notes (as I said, I have to delimit this project somewhere!)

--- In tuning-math@y..., genewardsmith@j... wrote:

> My last list allowed in some duplicates; the following list of 81

> pairs is from an improved version of the program:

I'm going to keep the ones where both UVs appear on my original list,

until we have a firmer basis for making such a list. Commas like

4000/3969 seem like unlikely choices, since there are three or more

commas that are both shorter vectors _and_ smaller musical intervals.

Meanwhile, the superparticulars with smaller numbers than 50:49 lead

to too much tempering for my taste.

> {81/80, 126/125}

> {64/63, 245/243}

> {50/49, 81/80}

> {64/63, 126/125}

> {1728/1715, 3136/3125}

> {81/80, 3136/3125}

> {1029/1024, 4375/4374}

> {3136/3125, 4375/4374}

> {225/224, 1029/1024}

> {50/49, 64/63}

> {126/125, 245/243}

> {50/49, 245/243}

> {50/49, 6144/6125}

> {245/243, 225/224}

> {50/49, 4375/4374}

> {126/125, 1029/1024}

> {225/224, 4375/4374}

> {81/80, 6144/6125}

> {81/80, 1728/1715}

> {64/63, 4375/4374}

> {49/48, 225/224}

> {81/80, 225/224}

> {245/243, 1029/1024}

> {245/243, 3136/3125}

> {1029/1024, 3136/3125}

> {2401/2400, 3136/3125}

> {81/80, 2401/2400}

> {2401/2400, 6144/6125}

> {126/125, 1728/1715}

> {225/224, 1728/1715}

> {64/63, 225/224}

> {64/63, 3136/3125}

> {4375/4374, 6144/6125}

> {2401/2400, 4375/4374}

Still a whopping 34 possibilities! Who can be quickest to the draw to

give the generator, period, and 7-limit complexity for all 34 linear

temperaments? If Gene did this right, they should all be

distinct . . . and this very well might be all the "interesting" ones

for my present purposes.

I wrote,

> If Gene did this right, they should all be

> distinct . . .

Well, the least-squares generators should be distinct . . . some of

the minimax generators might turn out to be the same (?)

--- In tuning-math@y..., "Paul Erlich" <paul@s...> wrote:

> I'm going to keep the ones where both UVs appear on my original

list,

> until we have a firmer basis for making such a list. Commas like

> 4000/3969 seem like unlikely choices, since there are three or more

> commas that are both shorter vectors _and_ smaller musical

intervals.

However, 4000/3969 shows up as part of the reduced basis for 41, 53

and 68, which are all important ets. I conclude therefore it's

significant, and in any case this gives us a way of picking them.

The alternative approach, of course, is to start from pairs of ets; I

think perhaps we should do it both ways as a check.

> Meanwhile, the superparticulars with smaller numbers than 50:49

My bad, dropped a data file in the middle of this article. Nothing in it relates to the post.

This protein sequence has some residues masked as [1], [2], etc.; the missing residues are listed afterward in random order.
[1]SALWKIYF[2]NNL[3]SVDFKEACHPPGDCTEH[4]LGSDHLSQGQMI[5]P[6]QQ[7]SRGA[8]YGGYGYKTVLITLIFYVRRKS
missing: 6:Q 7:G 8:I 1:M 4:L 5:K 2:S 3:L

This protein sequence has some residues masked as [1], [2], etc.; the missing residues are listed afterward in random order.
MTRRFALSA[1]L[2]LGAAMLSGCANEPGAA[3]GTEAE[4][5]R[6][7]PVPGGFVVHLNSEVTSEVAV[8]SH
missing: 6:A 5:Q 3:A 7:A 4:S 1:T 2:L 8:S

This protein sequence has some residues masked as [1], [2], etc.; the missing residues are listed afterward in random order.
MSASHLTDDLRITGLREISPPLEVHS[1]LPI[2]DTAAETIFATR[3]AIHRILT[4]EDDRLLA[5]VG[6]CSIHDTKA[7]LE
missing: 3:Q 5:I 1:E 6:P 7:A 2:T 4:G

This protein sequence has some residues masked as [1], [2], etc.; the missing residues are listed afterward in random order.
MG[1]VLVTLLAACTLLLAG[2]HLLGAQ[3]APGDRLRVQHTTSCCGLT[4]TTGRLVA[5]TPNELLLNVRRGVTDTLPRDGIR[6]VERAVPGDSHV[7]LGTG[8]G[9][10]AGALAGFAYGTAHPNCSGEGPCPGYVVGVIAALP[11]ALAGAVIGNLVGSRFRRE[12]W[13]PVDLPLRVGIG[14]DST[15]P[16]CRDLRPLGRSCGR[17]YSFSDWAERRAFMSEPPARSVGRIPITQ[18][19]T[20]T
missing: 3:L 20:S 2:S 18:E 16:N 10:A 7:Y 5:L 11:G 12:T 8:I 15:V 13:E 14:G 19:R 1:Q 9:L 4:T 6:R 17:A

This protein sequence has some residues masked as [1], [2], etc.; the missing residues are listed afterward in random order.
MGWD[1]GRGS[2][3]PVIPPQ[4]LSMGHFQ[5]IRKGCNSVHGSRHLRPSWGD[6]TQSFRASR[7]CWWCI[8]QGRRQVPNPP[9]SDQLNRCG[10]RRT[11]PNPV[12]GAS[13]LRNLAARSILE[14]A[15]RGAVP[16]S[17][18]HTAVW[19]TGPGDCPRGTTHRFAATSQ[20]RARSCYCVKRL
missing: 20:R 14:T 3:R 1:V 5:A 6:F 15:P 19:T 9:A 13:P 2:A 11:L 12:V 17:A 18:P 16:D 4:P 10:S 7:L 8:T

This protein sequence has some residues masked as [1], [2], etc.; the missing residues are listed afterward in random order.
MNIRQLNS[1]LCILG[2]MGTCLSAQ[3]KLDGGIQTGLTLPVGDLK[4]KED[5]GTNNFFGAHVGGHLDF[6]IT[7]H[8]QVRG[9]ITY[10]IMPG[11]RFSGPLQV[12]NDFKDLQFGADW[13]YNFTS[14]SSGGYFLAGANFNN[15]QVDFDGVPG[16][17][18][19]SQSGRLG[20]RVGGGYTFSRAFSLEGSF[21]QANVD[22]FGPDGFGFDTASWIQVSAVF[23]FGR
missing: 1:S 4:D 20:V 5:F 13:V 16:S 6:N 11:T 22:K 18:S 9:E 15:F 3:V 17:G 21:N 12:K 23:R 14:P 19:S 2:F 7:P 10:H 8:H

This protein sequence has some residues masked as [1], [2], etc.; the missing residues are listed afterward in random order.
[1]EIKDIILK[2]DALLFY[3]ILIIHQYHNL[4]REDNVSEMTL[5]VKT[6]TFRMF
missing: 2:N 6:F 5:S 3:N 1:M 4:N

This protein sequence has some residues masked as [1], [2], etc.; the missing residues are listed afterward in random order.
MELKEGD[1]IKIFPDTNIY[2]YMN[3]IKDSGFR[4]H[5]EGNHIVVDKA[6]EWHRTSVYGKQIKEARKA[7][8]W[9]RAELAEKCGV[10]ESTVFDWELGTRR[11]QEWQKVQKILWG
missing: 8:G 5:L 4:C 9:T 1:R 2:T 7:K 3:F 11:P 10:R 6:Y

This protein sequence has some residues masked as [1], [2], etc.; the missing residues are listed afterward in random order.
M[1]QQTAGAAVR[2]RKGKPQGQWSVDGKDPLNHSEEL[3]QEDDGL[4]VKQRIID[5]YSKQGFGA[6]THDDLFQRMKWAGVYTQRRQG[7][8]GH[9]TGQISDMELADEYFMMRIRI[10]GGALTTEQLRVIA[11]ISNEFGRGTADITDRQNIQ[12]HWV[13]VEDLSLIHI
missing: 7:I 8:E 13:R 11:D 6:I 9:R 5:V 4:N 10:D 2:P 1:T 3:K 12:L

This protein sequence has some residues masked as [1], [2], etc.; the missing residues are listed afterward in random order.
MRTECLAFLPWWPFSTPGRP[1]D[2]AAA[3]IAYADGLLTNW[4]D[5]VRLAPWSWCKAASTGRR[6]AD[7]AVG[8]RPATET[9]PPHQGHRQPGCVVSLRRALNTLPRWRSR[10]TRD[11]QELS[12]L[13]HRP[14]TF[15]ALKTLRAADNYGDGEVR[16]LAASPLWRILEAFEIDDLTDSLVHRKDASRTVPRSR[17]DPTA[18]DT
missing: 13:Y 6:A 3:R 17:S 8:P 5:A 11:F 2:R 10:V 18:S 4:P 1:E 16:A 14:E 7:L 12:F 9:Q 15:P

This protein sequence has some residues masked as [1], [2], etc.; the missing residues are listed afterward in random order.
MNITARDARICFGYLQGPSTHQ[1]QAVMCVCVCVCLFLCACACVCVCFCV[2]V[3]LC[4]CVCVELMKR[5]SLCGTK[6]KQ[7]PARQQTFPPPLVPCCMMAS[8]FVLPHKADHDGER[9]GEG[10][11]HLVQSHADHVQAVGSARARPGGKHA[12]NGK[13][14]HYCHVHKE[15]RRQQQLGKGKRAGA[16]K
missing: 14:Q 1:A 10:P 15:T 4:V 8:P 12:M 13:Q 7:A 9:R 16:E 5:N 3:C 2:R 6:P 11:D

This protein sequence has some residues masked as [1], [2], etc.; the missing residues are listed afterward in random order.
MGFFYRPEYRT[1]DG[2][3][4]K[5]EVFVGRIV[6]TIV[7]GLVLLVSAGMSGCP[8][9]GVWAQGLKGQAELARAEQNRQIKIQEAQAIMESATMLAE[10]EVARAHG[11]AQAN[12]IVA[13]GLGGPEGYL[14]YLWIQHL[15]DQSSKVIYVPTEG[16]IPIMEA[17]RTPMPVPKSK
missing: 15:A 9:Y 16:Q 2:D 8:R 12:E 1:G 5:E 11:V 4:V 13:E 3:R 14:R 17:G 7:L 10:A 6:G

lead

> to too much tempering for my taste.

I think drawing the line between 50/49 and 49/48 is a little absurd;

why not between 49/48 and 36/35? The schisma showed up in the reduced

basis for 171; perhaps we should include that, then look at 130 and

140 and call it a day?

--- In tuning-math@y..., genewardsmith@j... wrote:

> I think drawing the line between 50/49 and 49/48 is a little

absurd;

> why not between 49/48 and 36/35? The schisma showed up in the

reduced

> basis for 171; perhaps we should include that, then look at 130 and

> 140 and call it a day?

I get

130: <2401/2400, 3136/3125, 19683/19600>

140: <2401/2400, 5120/5103, 15625/15552>

--- In tuning-math@y..., genewardsmith@j... wrote:

> --- In tuning-math@y..., "Paul Erlich" <paul@s...> wrote:

>

> > I'm going to keep the ones where both UVs appear on my original

> list,

> > until we have a firmer basis for making such a list. Commas like

> > 4000/3969 seem like unlikely choices, since there are three or

more

> > commas that are both shorter vectors _and_ smaller musical

> intervals.

>

> However, 4000/3969 shows up as part of the reduced basis for 41, 53

> and 68, which are all important ets.

Maybe not for the conditions I have in mind.

> I conclude therefore it's

> significant, and in any case this gives us a way of picking them.

>

> The alternative approach, of course, is to start from pairs of ets;

I

> think perhaps we should do it both ways as a check.

>

> > Meanwhile, the superparticulars with smaller numbers than 50:49

> lead

> > to too much tempering for my taste.

>

> I think drawing the line between 50/49 and 49/48 is a little

absurd;

> why not between 49/48 and 36/35?

I wouldn't have a big problem with that -- I'm trying to keep the set

of outcomes as small as possible, without introducing a larger number

of conditions than is reasonable.